UPDATE: The charter school bills have been scratched from Thursday's committee agendas, according to RIPR Political Reporter Ian Donnis at the Statehouse.
The bills could make it more difficult to open new charter schools.
One bill calls for a hiatus on granting new charters, due to concerns over funding. A legislative committee has suggested the state re-examine the formula for funding districts and charter schools, which currently receive state and local dollars for each student who enrolls.
Both the House and Senate versions of the bill would require approval from both the city council and the school committee of any city or town whose students would be served by a new charter school. The bills would require the same approvals for existing charter schools with plans for expansion.
Supporters say the state needs to reign in charter schools because they are reducing funding for other public schools. Opponents say the bills will devastate many Rhode Island families, whose children are on lengthy waiting lists to attend charter schools.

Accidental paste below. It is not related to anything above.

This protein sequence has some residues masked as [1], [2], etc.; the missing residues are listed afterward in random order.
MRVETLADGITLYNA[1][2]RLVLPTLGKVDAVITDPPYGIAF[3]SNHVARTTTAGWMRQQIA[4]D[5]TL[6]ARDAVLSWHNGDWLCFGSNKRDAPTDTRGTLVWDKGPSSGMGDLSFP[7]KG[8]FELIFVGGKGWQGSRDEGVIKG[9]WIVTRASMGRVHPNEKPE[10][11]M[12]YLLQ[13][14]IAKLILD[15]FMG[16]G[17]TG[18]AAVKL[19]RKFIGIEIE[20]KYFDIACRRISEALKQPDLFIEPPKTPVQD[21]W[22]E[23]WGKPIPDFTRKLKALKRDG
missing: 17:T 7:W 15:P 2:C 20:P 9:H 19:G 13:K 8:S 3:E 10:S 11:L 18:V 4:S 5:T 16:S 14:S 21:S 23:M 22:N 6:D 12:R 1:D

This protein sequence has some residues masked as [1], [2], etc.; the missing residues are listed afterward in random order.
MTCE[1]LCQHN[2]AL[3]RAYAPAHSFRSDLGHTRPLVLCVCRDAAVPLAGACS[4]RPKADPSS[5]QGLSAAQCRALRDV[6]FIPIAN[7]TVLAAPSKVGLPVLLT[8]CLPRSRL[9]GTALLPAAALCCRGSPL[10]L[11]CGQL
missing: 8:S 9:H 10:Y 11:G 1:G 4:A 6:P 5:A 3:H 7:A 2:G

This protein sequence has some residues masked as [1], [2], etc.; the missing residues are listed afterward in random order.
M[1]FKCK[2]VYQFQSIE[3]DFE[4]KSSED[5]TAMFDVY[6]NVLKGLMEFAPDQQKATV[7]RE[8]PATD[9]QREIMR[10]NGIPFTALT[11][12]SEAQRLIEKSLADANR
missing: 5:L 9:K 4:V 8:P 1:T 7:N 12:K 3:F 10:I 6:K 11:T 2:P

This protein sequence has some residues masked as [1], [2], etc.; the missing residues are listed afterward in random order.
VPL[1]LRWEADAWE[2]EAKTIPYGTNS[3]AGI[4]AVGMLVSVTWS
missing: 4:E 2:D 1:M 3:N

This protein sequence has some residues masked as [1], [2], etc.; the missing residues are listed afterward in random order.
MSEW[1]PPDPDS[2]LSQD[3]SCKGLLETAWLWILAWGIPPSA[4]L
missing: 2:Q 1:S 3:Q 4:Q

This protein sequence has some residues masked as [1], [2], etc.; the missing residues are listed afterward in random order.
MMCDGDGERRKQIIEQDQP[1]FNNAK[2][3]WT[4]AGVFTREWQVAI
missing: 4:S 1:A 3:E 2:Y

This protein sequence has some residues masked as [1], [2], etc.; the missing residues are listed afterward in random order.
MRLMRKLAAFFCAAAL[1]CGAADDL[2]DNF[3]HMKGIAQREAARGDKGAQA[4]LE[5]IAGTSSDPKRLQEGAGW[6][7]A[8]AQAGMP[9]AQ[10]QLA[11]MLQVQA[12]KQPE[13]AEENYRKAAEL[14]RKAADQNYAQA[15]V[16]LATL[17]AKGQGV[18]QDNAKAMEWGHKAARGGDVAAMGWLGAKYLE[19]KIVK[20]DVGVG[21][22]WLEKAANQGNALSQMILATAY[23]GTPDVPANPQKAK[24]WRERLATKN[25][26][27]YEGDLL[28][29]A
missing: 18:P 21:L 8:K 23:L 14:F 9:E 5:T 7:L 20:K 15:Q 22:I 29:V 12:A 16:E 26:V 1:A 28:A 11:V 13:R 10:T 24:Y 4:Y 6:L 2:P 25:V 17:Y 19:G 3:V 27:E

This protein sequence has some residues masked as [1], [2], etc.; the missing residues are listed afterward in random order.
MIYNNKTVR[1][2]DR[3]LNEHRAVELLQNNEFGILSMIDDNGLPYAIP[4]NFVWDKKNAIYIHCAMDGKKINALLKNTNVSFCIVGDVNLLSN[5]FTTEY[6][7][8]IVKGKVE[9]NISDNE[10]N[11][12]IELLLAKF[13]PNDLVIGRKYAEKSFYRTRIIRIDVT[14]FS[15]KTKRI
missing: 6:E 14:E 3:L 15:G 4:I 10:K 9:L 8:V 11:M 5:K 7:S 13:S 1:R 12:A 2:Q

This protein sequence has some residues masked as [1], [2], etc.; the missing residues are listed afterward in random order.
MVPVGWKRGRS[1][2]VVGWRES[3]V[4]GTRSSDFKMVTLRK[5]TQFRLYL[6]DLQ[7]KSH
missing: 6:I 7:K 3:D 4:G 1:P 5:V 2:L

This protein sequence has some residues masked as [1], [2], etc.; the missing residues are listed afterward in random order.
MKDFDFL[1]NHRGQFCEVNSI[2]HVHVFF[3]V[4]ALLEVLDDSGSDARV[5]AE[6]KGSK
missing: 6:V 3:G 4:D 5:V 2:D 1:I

The State Board of Education recently approved a new charter school in Woonsocket, which would serve students from several communities. The school, a special type of charter school known as a mayoral academy, is sponsored by the mayor and is free from the requirement to contribute to the state pension plan.
Although some statehouse analysts believe the governor could veto the charter school "hiatus," the future of the bill does cast doubt on plans for a new school charter school. The chair of the Board of Education has not yet responded to a request for comment from RIPR.